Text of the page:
Although the actual process is more complicated than this, the upshot is that creating a strain of e.coli that's resistant to eight classes of antibiotics requires repeated, sustained expose to those antibiotics. It is virtually impossible to imagine how this could happen all by itself in the natural world. For example, if this bacteria originated in the food (as we've been told), then where did it acquire all this antibiotic resistance given the fact that antibiotics are not used in vegetables?
When considering the genetic evidence that now confronts us, it is difficult to imagine how this could happen "in the wild." While resistance to a single antibiotic is common, the creation of a strain of e.coli that's resistant to eight different classes of antibiotics -- in combination -- simply defies the laws of genetic permutation and combination in the wild. Simply put, this superbug e.coli strain could not have been created in the wild. And that leaves only one explanation for where it really came from: the lab.
Additional developments on this e.coli outbreak
• 22 fatalities have so far been reported, with 2,153 people now sickened and possibly facing kidney failure.
• An agricultural ministry in Germany said that even though they now know the source of the outbreak is a German sprout farm, they are still not lifting their warnings for people to avoid eating tomatoes and lettuce. In other words, keep the people afraid!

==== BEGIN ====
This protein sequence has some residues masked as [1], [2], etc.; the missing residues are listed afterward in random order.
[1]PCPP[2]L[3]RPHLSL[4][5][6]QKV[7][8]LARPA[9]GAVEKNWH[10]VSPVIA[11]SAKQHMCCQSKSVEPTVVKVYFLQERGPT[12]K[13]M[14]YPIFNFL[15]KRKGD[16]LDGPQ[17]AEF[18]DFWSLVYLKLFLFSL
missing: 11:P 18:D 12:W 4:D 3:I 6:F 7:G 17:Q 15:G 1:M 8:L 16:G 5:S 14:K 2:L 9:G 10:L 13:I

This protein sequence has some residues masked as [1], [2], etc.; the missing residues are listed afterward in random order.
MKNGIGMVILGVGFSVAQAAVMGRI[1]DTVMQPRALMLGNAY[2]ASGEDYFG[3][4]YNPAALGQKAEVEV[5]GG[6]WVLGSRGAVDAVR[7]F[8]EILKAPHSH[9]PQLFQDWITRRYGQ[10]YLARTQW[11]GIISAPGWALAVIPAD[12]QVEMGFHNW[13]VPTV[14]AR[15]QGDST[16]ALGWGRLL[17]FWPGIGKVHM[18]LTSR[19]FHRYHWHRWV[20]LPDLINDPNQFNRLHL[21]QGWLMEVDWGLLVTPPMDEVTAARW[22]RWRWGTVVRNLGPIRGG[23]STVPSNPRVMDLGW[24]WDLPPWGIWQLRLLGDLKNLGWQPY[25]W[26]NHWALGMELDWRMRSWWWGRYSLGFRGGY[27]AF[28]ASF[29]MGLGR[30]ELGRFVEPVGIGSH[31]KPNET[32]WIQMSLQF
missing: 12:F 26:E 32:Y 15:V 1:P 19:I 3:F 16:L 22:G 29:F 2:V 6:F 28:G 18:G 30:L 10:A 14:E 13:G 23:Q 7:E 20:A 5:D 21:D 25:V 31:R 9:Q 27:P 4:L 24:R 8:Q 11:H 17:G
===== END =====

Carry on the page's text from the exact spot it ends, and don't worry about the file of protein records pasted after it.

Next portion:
Learn more: http://www.naturalnews.com/032622_ecoli_bioengineering.html#ixzz1OmjpPxSr(NaturalNews) Even as the veggie blame game is now under way across the EU, where a... more
The site StuffedAnimals.com are selling a series of virus based plush toys.
They're very cute but I don't think I would want little sister running around playing with E Coli or Flesh Eating Microbe.
This just makes me think, "Who thought of this?!?!"
Who knows, maybe sexually transmitted diseases are cute.
http://www.stuffedanimals.com/SearchResults.aspThe site StuffedAnimals.com are selling a series of virus based plush toys.... more
Two died and 26 others became ill after apparently eating ground beef that might have been contaminated with E. coli bacteria, The Associated Press reported.
A spokeswoman for the Centers for Disease Control and Prevention told the AP that one person who died, an adult from New York, had several underlying health conditions.